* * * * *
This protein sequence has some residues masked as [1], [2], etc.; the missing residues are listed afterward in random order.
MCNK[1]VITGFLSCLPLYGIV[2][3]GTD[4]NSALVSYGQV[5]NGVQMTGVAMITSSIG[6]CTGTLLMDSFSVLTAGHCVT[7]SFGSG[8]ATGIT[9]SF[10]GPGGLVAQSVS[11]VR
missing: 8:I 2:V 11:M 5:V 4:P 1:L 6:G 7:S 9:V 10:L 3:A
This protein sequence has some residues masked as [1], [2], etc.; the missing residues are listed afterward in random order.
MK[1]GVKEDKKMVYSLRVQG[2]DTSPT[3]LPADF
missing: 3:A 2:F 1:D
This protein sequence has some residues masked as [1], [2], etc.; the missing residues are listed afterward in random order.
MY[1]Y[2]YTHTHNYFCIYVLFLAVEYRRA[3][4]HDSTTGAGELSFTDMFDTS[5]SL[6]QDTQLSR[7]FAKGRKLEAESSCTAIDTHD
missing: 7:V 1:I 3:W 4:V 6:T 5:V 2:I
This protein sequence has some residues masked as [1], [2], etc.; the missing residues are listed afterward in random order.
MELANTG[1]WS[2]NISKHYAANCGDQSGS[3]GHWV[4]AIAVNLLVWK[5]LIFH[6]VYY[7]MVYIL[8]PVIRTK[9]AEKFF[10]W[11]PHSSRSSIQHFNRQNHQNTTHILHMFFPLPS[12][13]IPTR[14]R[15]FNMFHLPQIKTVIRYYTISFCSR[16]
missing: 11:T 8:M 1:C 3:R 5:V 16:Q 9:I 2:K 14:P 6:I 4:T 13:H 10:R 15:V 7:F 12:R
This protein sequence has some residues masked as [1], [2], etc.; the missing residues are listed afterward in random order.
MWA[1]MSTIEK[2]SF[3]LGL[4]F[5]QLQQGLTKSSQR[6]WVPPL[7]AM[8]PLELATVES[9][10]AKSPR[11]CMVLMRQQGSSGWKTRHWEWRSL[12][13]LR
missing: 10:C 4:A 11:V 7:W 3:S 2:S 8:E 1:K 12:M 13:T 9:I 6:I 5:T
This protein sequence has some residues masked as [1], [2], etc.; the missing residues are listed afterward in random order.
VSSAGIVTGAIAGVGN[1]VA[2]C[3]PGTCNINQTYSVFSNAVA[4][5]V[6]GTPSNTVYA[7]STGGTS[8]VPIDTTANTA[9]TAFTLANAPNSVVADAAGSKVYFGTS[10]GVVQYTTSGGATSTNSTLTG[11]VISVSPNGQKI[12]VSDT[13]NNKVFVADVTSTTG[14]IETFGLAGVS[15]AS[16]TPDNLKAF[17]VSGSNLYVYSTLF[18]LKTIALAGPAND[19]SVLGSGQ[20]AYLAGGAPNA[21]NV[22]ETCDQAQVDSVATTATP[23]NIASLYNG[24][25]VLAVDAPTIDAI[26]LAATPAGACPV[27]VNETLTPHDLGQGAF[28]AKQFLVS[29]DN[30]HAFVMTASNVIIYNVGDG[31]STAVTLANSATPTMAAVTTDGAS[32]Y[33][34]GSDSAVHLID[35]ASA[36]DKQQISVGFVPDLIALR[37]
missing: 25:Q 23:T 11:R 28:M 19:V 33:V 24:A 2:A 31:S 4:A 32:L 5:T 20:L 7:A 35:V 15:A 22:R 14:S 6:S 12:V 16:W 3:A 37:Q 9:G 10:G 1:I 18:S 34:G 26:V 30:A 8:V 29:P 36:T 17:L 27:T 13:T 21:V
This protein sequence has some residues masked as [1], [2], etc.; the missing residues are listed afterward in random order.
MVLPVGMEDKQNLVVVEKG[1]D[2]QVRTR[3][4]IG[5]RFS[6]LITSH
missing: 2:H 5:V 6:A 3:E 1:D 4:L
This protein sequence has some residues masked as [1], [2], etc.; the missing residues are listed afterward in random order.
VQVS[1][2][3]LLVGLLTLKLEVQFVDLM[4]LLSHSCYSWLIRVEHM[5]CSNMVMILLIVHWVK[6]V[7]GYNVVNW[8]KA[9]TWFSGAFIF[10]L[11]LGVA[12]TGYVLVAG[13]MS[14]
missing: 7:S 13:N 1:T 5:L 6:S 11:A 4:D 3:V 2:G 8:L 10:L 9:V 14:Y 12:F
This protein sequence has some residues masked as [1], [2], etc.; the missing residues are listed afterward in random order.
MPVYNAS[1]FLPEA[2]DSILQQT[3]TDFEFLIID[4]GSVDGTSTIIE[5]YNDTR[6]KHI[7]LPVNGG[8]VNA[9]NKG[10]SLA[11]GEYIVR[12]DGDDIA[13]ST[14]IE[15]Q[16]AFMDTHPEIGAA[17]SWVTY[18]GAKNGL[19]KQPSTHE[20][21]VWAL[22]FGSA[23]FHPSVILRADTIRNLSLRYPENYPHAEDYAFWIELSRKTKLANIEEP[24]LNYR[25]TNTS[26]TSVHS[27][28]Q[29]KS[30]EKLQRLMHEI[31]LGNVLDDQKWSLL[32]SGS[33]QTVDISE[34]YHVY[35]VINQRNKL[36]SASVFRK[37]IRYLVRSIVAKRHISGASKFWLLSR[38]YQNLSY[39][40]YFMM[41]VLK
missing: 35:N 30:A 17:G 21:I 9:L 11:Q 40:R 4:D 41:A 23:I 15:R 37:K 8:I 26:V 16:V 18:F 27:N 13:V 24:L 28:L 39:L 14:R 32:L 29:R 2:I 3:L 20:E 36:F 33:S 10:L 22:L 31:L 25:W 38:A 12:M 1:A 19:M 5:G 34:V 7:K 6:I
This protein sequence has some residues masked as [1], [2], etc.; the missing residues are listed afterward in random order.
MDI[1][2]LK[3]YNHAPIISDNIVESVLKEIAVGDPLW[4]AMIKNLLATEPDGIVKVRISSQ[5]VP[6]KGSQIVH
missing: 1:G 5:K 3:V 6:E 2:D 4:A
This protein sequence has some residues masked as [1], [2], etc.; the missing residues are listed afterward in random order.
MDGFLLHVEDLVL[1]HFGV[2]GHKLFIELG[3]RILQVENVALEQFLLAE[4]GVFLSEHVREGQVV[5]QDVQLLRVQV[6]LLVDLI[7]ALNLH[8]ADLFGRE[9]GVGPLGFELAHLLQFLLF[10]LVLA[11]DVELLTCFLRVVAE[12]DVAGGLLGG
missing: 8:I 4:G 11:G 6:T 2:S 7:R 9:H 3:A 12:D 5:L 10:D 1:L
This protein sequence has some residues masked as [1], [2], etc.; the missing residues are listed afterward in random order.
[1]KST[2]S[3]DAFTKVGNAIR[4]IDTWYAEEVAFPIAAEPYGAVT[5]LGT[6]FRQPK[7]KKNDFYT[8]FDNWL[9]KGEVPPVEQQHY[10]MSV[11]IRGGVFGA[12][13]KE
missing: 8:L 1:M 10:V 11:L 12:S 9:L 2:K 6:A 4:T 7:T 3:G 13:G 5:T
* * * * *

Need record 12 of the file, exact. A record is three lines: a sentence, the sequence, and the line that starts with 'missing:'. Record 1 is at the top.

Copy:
This protein sequence has some residues masked as [1], [2], etc.; the missing residues are listed afterward in random order.
[1]KST[2]S[3]DAFTKVGNAIR[4]IDTWYAEEVAFPIAAEPYGAVT[5]LGT[6]FRQPK[7]KKNDFYT[8]FDNWL[9]KGEVPPVEQQHY[10]MSV[11]IRGGVFGA[12][13]KE
missing: 8:L 1:M 10:V 11:L 12:S 9:L 2:K 6:A 4:T 7:T 3:G 13:G 5:T